A NORTH Baddesley woman who visited Broadlands during Prince Philip's honeymoon has paid tribute to the Duke of Edinburgh - believing he has been "an absolute rock for the Queen".

The news of his death was announced in a statement on Twitter by The Royal Family on behalf of the Queen on Friday [April 9].

It said: “It is with deep sorrow that Her Majesty The Queen has announced the death of her beloved husband, His Royal Highness The Prince Philip, Duke of Edinburgh.

“His Royal Highness passed away peacefully this morning at Windsor Castle.”

He was aged 99.

Beryl Webb, now 89, claimed she touched Prince Philip's hat when she delivered an official letter welcoming the Duke of Edinburgh and the then Princess Elizabeth to Romsey after their wedding.

The pensioner, who was 16 at the time, worked for Romsey Town Hall and was chosen to deliver the message to the newlyweds with a colleague in 1947.

Paying tribute to the longest-serving consort in British history, Beryl said: "He was very resilient and very good for everybody, because he had a funny side and he also had a stern side.

"He didn't suffer fools gladly and he was so good for the Queen; he has been an absolute rock for her.

"I feel so sorry for the Queen, because of how lonely she must feel."

Romsey Advertiser: Gus and Beryl Webb

Beryl added some flowers have now been laid by the public outside of the Broadlands' gates in memory of the Duke of Edinburgh, which she spotted on Sunday [April 11].  

Prince Philip's link with Romsey continued beyond his honeymoon, with the couple revisiting Broadlands to mark 60 years of marriage in 2007.

Official photographs were released of the pair in the estate's grounds to celebrate their Diamond Anniversary.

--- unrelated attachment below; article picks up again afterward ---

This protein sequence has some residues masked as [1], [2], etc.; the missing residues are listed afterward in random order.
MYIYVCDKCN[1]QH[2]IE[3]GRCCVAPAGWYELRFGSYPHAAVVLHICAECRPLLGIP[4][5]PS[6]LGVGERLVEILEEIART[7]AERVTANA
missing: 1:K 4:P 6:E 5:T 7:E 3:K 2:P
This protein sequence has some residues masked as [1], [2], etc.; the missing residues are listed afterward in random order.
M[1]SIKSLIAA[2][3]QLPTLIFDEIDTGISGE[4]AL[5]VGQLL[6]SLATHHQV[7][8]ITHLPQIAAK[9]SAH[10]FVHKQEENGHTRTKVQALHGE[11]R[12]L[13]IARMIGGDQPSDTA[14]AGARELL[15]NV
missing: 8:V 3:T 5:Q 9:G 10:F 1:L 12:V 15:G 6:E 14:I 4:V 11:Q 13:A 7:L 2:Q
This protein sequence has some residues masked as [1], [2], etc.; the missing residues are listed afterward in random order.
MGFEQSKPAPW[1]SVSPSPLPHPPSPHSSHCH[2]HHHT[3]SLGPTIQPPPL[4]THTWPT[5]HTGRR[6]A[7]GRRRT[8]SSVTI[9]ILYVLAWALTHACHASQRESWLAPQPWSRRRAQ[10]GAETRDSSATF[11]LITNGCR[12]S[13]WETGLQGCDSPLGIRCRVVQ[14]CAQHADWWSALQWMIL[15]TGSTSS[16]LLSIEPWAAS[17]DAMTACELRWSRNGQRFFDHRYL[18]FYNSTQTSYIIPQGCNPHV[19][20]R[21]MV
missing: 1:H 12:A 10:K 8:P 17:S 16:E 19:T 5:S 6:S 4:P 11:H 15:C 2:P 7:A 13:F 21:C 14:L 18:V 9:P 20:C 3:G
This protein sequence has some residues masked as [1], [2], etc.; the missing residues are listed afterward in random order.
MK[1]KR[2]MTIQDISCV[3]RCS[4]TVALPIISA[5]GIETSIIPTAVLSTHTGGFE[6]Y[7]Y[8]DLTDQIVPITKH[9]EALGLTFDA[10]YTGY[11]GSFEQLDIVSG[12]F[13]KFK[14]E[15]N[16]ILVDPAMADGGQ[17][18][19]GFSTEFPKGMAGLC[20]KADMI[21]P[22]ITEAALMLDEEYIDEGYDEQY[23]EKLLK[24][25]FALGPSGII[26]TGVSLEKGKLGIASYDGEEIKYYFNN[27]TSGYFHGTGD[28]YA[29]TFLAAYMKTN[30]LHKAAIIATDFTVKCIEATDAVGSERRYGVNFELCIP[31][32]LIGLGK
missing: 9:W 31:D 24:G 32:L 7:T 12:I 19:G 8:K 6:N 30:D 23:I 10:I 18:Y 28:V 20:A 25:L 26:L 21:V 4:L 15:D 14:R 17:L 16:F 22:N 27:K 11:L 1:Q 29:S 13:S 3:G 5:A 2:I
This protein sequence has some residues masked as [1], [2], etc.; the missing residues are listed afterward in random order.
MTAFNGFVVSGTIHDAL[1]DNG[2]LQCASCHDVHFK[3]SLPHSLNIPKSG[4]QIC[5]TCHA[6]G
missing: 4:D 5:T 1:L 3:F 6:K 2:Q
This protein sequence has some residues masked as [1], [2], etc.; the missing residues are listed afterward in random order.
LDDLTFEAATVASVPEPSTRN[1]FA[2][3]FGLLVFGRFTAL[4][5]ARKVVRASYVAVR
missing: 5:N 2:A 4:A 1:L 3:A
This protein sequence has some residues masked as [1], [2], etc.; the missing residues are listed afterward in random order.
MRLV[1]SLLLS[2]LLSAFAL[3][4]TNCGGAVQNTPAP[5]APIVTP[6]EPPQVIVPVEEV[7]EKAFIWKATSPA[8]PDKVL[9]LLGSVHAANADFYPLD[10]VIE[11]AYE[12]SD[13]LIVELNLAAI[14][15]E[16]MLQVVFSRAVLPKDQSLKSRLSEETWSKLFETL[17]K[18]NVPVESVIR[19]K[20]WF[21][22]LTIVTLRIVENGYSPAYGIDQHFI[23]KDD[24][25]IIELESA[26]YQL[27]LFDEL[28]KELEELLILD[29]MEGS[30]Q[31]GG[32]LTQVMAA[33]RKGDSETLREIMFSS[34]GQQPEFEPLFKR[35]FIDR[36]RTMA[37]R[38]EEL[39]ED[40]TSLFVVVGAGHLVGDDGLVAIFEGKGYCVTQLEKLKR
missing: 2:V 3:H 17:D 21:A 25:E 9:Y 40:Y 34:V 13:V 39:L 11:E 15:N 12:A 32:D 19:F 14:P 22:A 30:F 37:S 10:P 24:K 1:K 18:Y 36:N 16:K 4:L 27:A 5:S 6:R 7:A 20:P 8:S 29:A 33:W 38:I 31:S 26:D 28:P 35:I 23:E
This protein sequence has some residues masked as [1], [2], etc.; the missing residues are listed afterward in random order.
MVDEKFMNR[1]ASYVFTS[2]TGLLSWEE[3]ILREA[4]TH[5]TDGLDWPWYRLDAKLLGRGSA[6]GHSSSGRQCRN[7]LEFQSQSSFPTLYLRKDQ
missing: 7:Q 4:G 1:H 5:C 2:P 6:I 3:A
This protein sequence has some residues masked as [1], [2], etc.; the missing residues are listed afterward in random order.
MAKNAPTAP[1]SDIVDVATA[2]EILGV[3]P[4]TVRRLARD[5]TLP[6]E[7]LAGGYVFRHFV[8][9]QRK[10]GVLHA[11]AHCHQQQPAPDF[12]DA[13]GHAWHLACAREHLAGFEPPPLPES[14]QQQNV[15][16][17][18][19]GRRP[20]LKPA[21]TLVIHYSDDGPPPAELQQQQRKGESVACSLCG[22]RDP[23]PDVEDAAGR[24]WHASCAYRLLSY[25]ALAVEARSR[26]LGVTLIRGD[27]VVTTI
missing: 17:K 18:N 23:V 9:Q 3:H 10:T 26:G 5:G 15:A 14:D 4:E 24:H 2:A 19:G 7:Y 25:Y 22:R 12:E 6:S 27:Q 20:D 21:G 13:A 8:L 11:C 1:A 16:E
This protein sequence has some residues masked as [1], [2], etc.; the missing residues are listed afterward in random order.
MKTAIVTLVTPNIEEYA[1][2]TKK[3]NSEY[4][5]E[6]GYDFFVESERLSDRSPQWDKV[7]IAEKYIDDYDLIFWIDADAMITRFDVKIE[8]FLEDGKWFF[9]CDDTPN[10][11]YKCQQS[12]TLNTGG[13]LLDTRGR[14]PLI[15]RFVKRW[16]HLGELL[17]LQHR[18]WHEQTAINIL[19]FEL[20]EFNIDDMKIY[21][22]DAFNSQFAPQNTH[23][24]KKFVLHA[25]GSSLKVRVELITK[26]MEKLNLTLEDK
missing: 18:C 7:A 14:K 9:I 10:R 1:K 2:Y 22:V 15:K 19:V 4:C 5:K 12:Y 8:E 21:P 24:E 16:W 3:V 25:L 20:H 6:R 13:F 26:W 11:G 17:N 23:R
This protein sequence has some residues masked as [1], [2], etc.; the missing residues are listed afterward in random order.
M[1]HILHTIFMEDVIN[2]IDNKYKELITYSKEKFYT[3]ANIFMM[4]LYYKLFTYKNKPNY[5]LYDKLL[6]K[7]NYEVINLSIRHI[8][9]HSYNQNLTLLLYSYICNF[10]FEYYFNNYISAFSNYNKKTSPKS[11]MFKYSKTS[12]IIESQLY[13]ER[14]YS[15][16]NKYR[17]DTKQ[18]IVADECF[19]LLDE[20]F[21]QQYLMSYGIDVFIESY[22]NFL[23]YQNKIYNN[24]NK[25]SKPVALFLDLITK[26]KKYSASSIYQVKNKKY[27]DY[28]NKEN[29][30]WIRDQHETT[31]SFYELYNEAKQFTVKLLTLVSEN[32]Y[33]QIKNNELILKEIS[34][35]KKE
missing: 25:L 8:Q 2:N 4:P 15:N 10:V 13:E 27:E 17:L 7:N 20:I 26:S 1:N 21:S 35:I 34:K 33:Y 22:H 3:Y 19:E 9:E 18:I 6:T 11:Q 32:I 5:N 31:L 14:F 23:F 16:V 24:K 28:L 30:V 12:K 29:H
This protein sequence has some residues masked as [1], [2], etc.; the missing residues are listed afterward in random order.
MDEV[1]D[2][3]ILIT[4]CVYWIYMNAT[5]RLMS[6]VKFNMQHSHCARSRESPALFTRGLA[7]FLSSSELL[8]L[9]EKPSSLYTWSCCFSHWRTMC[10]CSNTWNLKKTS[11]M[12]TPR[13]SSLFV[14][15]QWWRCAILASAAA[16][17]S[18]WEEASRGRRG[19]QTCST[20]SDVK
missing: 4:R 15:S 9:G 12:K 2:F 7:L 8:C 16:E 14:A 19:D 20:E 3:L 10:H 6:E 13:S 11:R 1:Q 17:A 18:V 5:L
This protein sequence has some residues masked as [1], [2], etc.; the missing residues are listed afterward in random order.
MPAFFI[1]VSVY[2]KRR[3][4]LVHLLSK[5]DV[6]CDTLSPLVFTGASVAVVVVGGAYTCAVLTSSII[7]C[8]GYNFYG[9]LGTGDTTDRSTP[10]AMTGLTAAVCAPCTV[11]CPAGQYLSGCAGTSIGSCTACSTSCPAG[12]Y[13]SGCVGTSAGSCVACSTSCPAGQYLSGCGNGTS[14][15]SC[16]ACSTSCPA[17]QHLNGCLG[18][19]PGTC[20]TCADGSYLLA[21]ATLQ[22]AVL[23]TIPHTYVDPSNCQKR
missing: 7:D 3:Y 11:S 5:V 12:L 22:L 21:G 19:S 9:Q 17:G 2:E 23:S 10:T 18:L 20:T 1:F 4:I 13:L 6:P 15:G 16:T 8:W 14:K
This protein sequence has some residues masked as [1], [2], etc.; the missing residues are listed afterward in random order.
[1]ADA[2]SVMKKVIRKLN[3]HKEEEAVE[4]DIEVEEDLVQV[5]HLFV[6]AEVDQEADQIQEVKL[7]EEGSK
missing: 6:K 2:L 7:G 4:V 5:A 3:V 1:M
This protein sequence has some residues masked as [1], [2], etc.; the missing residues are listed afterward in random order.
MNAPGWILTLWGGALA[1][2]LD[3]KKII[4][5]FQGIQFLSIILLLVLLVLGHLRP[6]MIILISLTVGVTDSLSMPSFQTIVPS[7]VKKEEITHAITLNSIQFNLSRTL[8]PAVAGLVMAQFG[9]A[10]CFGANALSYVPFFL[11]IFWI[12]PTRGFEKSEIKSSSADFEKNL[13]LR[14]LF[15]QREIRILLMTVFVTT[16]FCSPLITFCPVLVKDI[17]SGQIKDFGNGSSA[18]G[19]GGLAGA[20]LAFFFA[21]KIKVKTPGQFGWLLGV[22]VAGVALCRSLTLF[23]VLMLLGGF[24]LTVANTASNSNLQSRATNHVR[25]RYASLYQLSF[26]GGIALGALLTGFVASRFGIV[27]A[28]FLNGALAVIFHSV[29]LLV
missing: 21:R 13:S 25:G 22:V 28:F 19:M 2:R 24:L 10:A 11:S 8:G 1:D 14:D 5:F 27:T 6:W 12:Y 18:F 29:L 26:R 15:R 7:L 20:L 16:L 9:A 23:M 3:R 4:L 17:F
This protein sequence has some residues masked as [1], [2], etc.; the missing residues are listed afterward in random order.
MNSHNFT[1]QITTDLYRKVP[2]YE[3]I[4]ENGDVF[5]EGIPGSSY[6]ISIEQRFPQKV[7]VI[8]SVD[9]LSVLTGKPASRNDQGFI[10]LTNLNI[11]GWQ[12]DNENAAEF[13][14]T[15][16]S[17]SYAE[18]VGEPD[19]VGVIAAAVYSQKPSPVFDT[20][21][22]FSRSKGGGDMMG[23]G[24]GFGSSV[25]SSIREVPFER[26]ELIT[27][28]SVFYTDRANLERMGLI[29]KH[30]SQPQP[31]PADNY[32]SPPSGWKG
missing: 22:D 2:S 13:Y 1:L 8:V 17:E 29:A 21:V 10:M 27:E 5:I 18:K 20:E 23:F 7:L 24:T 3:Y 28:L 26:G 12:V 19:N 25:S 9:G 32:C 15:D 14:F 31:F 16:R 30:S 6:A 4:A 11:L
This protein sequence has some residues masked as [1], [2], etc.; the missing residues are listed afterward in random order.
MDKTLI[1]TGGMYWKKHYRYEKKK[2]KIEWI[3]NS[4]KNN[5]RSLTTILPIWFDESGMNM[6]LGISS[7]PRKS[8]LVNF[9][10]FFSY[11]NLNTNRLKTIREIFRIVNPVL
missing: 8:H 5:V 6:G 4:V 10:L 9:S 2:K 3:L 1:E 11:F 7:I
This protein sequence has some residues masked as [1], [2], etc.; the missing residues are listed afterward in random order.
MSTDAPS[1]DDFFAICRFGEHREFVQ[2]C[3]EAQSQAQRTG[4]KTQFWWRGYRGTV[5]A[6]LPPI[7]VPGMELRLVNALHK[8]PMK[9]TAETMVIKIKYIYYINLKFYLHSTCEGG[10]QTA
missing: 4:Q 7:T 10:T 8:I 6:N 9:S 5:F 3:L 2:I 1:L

A controversial debate also kickstarted at Broadlands over the Royal family's surname, following Prince Philip's and Princess Elizabeth's wedding.

At a private dinner party at Broadlands, not long after the Queen's accession, Philip's uncle, Louis Mountbatten, said that because the Queen had married a Mountbatten, the House of Windsor was actually the House of Mountbatten.

The comments were reported back to the Queen Mary (the Queen's grandmother), who passed the information onto the then Prime Minister, Winston Churchill.

He told the Queen the ruling House was the House of Windsor.

The surname had only been established by the Queen's grandfather, King George, in 1917 after he scrapped his house name of Saxe-Coburg-Gotha, because of anti-German sentiments during the First World War.

Philip was thought to be angered by the Queen's decision, allegedly saying he was treated as "nothing but a bloody amoeba" and was "the only man in the country not allowed to give his name to his own children".

However, the dispute was resolved by the Queen's Proclamation in 1952 that she and her children would be known as the House of Windsor.